“Mysteries within mysteries and an original mythology to become immersed in,” wroteWarren Ellisbefore this meaty, post-apocalyptic fiction first hit the stands, and now that I’ve read further than the first issue which merely hinted at the heart and depth of what’s been created here, I can see exactly what he means.
There’s a constant dread of danger in this catastrophically damaged world. The various factions and indeed a whole semi-industrialised, mountainous city teeter precariously on the verge of violence, under threat as they are from ruthless political power-play, religious intolerance, and the very terrain which is barren and broken. Whether it’s the environmental armageddon we currently face, the lorry loads of immigrants smuggled then sold into slavery, the destructive politics of tyrants like Mugabe or wilfully ignorant racism that doesn’t even bother to lurk beneath the surface of our societies, Johnston has found novel ways of building them into his depraved new world, giving it far more bite than most.
For more, please see the rest of my review of WASTELAND VOL 1.
Thieves & Kings vol 1: The Red Book colour edition h/c (£18-99, Archaia) by Mark Oakley.
Beautifully crafted in both illustrated prose and comic form, this is a joyous tale of one small boy and his imp, travelling a rustic kingdom in search of lost friends. Little does he know that his story has been brewing for a thousand years. Within pages of M’Oak beginning this epic one already feels steeped in centuries of ancient lore, caveats and oaths. The marketplaces bustle, the ships sail, and the streets are medievalEurope.
I wrote that nearly two decades ago.
American Elf Vol 4 (£14-99, Top Shelf) by James Kochalka.
Autobiography rather than Transatlantic fantasy! Of American Elf vol 3 I wrote:
Two more years of square-shaped snippets as James chronicles his life each day, drawing himself as a big-eared elf, then immediately plonks them on the internet. It’s an odd thing to do. I mean, in a book after a little time has past is one thing, but straight onto the internet?
Do you think all his neighbours subscribe? Think about that: would you want everyone living down the nearest seven or eight roads to know what went on your life each day? Inside your house, with your wife and kid? It’s okay when Eli’s being cute (and he is), but what about the rows you had with the missus? Or when your son spotted you waking up with a massive erection? I guess James is far more secure than I am. Needless to say, I couldn’t tear myself away, in spite of the fact that I’m not too sure what most of them did for me. No one’s life is that interesting 365 days of the year. Maybe it’s just that life itself is fascinating. Here’s two years of someone else’s.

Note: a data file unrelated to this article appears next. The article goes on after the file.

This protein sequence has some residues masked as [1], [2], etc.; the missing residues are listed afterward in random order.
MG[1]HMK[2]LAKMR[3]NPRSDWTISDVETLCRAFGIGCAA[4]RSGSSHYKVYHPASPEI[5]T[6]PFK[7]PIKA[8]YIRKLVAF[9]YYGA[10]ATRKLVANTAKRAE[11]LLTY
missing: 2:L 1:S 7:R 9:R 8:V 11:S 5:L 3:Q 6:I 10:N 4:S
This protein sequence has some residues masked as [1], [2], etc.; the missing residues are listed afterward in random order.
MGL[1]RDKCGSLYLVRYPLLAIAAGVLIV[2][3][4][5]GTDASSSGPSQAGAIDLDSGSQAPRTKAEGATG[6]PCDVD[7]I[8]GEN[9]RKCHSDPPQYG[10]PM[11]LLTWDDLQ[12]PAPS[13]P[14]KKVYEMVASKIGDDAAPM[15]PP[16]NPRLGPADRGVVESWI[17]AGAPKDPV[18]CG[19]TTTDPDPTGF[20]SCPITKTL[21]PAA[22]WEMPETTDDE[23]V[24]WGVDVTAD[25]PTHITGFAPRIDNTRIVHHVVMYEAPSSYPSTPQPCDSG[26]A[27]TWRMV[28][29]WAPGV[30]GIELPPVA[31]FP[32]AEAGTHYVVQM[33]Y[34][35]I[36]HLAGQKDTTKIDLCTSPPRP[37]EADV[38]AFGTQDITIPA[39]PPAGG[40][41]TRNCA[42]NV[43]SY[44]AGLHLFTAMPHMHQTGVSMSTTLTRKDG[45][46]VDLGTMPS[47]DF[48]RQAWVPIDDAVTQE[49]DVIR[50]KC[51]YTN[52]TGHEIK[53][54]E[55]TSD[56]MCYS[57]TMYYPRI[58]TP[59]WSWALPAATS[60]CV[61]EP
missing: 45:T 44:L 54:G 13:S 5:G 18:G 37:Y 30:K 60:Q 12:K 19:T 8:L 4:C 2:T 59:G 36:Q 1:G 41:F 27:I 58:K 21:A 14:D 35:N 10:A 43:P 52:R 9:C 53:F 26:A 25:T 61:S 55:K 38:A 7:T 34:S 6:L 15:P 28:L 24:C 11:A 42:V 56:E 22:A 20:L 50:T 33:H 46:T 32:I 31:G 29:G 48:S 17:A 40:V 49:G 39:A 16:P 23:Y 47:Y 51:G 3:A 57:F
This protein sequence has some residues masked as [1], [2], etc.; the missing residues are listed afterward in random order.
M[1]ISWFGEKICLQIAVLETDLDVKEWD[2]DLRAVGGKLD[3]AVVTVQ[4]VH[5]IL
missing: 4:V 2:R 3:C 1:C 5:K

“What was your favourite part of our trip toCanada?”
“Going to the store.”
“You mean when Daddy and Tom and Eli went to buy stiff to make dinner?”
“The fondue? But I thought you were a little bit scared of Tom.”
“Yes. He’s a monster.”
“Sweetheart, he’s not a monster. He’s just a grown-up with a beard.”
The Making Of (£22-50, Drawn & Quarterly) by Brecht Evens.
Pieterjan is invited to a small town as an honoured guest. From the moment he arrives, things start going wrong, and since no one seems ready to step in, Pieterjan takes over the show. He decides to build a giant garden gnome as a symbol of Flemish identity, but the construction process brings buried tensions to the surface as the other artists become jealous of Pieterjan’s authority. In The Making Of, Evens delves deep into the petty tensions, small misunderstandings, and deadpan humour that pervade modern relationships. Sweeping watercolours jump off the page, surrealist scenery intermingles with crowds of people, and small suburban plot homes have never looked so lovely.
Swamp Thing vol 1: Raise Them Bones s/c (£10-99, DC) by Scott Snyder & Yanick Paquette.
One Of Our Mastodons Is Missing.
The natural balance is out of kilter. Weather systems run riot and creatures are being culled: pigeons by day and bats by night falling lifeless from the skies; in the ocean the fish are dying.
A former botanist whose life’s work was a bio-restorative formula capable growing vegetation in the driest regions of a planet, Alec Holland died in an explosion only to wake up six weeks ago in a swamp with memories of being a muck monster and intense, romantic feelings for a woman he’s never met. He’s tried to resume his work and got as far as he did last time round, but found the manual labour on a construction site infinitely less troubling. He receives two visitors: Superman urging him to resume his prior calling and help; someone – or something – he may find infinitely more persuasive. The art’s a bit Kevin Nowlan in places.
Doctor Alec Holland says: if you have an inflamed knee, wrap it in cabbage leaves and cellophane. Cabbage leaves contain a natural anti-inflammatory amino acid.
Doctor Stephen Holland says: if you have an inflamed cabbage, for Pete’s sake keep John Constantine at a distance. He’ll only provoke it further.
National Comics: Eternity #1 (£2-99, DC) by Jeff Lemire & Cully Hamner.
Kick Ass 2 h/c (£18-99, Icon/Marvel/Titan) by Mark Millar & John Romita Jr.
I no longer know what to make of this series. I really don’t. It’s not just the level of violence, it’s who’s on the receiving end. Basically, a kid with no powers puts on a custom to fight crime. And everyone around him pays the price. Try Jonathan’s review of KICK-ASS VOL 1 if you’ve not come across this yet.
Loads More Marvel Graphic Novels Here
Loads More Dc Graphic Novels Here
In fact, there are loads more Graphic Novels and indeed Comics for July onwards in Page 45’s full on-line version of Diamond’s PREVIEWS here!
Previews barely written but at least selected by Stephen